Lincoln county, io years ago,
was divided into approximately 70
school districts, with the tax in
some districts ranging as high as
' 24.5 mills. There wre 63 one
4 room schools and it was incum-
' bent upon the pupils to provide
their own transportation. Under
the county unit plan there are
only 39 school districts in Lincoln
county operating under a single
board. The records show ithat
school costs in Lincoln county
have declined steadily since 1928
29 when they totaled $100.24 per
pupil. The teaching staff was re
duced from 82 to 79, despite a
healthy increase in the-chool en
rollment i Klamath Has Success
A similar satisfactory showing
has been made in Klamath coun
Ji" ty under the county unit program.
For the year 1921-22, the last un
der1 the old district system, it cost
Klamath county an average of
$90.74 for the schooling of 1306
boys and girls in the grade schools
outside of Klamath Falls. For
1930-31 this per capita cost, with
an enrollment of 1782, was re
duced to $64479. Lastyear the
cost was $65.10, based on an en
rollment of .2816.
In Utah where the county .unit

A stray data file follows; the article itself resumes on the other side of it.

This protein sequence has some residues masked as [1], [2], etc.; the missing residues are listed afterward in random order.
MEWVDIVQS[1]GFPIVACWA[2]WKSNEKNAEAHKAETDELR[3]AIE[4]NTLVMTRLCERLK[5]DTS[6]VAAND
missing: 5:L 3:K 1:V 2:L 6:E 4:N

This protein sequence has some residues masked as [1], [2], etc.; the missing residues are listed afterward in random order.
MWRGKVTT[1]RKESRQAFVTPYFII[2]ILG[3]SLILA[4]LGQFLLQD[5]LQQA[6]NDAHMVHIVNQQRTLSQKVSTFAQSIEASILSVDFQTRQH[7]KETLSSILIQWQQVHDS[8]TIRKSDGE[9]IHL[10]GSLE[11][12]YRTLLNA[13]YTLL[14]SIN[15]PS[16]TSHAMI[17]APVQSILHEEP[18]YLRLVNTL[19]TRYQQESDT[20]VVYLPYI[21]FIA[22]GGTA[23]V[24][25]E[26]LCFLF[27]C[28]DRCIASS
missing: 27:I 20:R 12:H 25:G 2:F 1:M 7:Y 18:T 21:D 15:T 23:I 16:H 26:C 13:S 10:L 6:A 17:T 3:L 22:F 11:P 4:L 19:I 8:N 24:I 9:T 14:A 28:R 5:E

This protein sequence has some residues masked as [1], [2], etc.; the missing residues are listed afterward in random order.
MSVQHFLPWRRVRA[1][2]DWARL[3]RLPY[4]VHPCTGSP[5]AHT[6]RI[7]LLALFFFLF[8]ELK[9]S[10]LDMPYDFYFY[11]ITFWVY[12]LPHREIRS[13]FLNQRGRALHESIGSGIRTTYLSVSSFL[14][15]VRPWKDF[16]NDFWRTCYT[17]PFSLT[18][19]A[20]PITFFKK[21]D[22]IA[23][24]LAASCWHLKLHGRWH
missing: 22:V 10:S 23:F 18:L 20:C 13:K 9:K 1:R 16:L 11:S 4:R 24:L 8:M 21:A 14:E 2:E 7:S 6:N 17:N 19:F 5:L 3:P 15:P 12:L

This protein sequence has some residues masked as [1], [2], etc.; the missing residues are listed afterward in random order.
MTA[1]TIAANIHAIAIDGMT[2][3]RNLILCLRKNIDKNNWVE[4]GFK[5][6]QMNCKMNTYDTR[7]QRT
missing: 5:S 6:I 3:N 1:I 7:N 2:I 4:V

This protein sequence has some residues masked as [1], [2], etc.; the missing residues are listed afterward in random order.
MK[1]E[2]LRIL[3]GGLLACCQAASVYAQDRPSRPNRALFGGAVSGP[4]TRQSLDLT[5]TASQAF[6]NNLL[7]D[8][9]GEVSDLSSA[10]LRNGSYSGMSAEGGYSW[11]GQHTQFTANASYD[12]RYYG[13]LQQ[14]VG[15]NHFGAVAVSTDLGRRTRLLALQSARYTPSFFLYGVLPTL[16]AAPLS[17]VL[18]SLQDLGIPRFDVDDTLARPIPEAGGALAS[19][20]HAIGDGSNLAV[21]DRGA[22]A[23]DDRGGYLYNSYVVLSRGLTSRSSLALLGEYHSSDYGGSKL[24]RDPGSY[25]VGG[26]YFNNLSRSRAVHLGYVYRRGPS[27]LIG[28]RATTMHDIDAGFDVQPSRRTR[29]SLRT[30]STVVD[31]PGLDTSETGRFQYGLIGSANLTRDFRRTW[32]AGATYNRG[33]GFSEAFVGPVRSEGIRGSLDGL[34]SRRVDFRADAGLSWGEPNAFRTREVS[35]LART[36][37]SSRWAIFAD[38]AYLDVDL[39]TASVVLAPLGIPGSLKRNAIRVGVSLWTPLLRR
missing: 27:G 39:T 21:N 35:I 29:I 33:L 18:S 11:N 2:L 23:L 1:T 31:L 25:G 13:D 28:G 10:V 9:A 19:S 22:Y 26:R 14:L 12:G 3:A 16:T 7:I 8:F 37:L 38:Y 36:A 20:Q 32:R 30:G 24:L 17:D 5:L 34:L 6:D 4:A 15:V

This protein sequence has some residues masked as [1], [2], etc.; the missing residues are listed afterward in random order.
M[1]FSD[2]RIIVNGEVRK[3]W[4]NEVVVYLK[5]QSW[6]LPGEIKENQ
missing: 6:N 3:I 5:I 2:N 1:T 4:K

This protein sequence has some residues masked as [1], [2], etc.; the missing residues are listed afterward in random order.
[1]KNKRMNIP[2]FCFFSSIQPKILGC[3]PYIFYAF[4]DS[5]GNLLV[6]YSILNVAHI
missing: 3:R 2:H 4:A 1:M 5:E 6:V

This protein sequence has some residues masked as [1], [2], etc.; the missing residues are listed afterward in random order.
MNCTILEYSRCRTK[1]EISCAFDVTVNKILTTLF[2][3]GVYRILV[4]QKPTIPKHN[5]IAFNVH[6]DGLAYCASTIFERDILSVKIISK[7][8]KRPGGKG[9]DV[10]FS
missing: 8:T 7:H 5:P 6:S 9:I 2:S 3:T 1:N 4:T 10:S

school plan has been In operation
for several years the average per
capita cost of elementary educa
tion has been reduced more than
83 1-3 per cent. For the year 1932
the cost peT pupil in-Utah was
$71.83,. as against $133.21 for
Wyoming, $131.81 for California,
$110.16 for Colorado, $109,04 for
Montana, $103.31 for Oregon and
$98.66 for Washington.
"From our study we find that
larger school districts have made
Tery substantial savings without
crippling the schools," Howard's
statement read. ....
Ij. Howard declared that while ad
option of the. county unit plan
would not eliminate the need of
state aid for. distressed school dis
tricts at this time, it would soon
iter come the - existing financial
deficiencies and place these school
units on a sound financial basis.
SEATTLE, Not. 11, (De
clining for '.'personal reasons" to
become involved in an investiga
tion of the higher education : tur
moil in Oregon, Harold Shepherd.
dean of the University of Wash,
lngton law school ...has turned
down a request he go to Oregon
and report upon the situation, r
He added that he had wired
Dean Clark, t of., the -Tale ..Law
school, president of the American
Law School association, - asking
that a California representative
V take his place us investigator.
. Later he disclosed-that he an-
v - derstood that a request- had- gone
forward to Dean. O, K. McMurray,
of the University of California law
school, to take the assignment i
Roscoe C. Nelson,- president of
the Oregon state board of, higher
education, submitted his reelgna-
$lon last wek.. - t
i ' !
1 3"i I
CHARLES S. McELHINNT
I5TH YEAH, MUTUAL
Charles S. McElhinny, Salem